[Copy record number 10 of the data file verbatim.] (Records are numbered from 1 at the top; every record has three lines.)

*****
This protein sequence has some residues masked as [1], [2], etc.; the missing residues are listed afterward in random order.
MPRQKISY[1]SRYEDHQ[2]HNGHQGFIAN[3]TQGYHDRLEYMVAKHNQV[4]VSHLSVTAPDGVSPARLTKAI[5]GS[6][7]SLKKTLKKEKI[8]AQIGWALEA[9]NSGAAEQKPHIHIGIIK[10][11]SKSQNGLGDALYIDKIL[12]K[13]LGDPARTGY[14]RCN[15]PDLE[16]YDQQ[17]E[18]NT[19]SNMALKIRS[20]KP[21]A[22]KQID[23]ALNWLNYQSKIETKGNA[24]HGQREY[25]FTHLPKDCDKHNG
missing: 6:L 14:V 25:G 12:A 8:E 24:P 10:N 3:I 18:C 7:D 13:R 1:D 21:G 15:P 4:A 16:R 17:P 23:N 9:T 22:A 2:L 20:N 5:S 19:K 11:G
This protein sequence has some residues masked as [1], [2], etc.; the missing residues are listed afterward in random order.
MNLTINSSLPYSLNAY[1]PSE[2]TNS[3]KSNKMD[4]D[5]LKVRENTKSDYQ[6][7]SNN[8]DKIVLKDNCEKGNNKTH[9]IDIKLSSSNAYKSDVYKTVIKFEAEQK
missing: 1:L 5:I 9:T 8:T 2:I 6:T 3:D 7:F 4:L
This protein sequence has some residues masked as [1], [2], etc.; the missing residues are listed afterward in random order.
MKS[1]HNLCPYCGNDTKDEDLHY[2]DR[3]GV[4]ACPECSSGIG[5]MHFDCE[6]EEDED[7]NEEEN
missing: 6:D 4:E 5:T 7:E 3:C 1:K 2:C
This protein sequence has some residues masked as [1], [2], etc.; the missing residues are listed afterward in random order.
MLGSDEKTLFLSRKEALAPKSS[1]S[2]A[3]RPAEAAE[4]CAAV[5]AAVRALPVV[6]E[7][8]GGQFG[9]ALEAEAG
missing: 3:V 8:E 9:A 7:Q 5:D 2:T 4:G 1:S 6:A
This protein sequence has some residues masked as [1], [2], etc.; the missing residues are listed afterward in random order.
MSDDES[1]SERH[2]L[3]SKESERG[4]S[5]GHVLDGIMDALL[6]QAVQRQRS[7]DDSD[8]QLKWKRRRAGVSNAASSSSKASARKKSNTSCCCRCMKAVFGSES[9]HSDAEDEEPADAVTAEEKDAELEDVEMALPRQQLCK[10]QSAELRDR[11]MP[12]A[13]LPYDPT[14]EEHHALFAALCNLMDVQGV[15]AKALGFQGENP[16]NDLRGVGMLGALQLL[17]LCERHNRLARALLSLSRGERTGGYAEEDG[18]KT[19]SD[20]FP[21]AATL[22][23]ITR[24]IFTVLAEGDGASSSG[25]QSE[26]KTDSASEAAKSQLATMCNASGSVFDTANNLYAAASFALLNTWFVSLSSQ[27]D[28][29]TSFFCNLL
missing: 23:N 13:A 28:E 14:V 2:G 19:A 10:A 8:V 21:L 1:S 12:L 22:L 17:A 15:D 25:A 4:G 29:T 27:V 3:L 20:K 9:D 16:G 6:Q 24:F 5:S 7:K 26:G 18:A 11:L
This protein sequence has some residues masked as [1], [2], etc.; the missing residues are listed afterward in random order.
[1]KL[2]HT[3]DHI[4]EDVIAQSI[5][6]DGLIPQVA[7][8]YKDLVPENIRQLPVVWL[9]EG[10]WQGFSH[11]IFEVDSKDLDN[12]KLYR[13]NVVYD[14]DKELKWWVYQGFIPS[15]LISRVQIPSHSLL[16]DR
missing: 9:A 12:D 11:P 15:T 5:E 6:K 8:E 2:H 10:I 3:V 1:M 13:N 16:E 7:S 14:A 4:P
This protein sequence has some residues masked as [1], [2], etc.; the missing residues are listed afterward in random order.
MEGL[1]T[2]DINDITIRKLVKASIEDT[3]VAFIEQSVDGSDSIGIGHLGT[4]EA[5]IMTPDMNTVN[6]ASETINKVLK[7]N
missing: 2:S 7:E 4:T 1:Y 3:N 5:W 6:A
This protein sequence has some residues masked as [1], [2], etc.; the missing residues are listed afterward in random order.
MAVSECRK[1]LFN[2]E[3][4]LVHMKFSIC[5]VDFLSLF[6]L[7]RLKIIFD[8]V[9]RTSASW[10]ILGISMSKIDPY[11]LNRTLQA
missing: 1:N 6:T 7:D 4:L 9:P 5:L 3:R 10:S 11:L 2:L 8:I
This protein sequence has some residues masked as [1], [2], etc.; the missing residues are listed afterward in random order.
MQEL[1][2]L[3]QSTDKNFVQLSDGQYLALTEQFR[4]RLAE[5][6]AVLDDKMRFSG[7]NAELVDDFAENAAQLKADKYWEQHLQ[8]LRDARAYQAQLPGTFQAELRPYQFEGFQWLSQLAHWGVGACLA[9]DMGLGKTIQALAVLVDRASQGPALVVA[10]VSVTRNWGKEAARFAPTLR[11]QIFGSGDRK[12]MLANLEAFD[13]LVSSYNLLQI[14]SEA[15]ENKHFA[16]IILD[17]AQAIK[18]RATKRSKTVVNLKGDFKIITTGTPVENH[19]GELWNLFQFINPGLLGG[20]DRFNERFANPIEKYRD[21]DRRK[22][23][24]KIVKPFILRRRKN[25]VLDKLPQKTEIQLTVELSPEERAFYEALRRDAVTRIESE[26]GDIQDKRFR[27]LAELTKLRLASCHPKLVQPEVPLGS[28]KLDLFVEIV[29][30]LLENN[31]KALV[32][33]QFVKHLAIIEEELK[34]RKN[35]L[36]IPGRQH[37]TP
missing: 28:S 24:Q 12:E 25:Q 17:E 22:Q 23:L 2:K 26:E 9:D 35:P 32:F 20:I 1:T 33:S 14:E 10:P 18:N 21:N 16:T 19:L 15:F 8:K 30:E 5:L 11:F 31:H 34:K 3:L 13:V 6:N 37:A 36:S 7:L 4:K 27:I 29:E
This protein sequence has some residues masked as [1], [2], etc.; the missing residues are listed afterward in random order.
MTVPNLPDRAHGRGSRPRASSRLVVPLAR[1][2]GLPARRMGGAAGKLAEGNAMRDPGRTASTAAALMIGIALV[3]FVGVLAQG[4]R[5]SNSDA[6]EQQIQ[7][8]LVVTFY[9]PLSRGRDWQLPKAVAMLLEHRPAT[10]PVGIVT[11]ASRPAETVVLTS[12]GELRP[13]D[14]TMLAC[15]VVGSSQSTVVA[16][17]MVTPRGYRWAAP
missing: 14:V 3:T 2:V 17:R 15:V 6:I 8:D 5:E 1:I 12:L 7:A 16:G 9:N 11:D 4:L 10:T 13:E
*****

This protein sequence has some residues masked as [1], [2], etc.; the missing residues are listed afterward in random order.
MTVPNLPDRAHGRGSRPRASSRLVVPLAR[1][2]GLPARRMGGAAGKLAEGNAMRDPGRTASTAAALMIGIALV[3]FVGVLAQG[4]R[5]SNSDA[6]EQQIQ[7][8]LVVTFY[9]PLSRGRDWQLPKAVAMLLEHRPAT[10]PVGIVT[11]ASRPAETVVLTS[12]GELRP[13]D[14]TMLAC[15]VVGSSQSTVVA[16][17]MVTPRGYRWAAP
missing: 14:V 3:T 2:V 17:R 15:V 6:I 8:D 5:E 1:I 12:L 7:A 16:G 9:N 11:D 4:L 10:T 13:E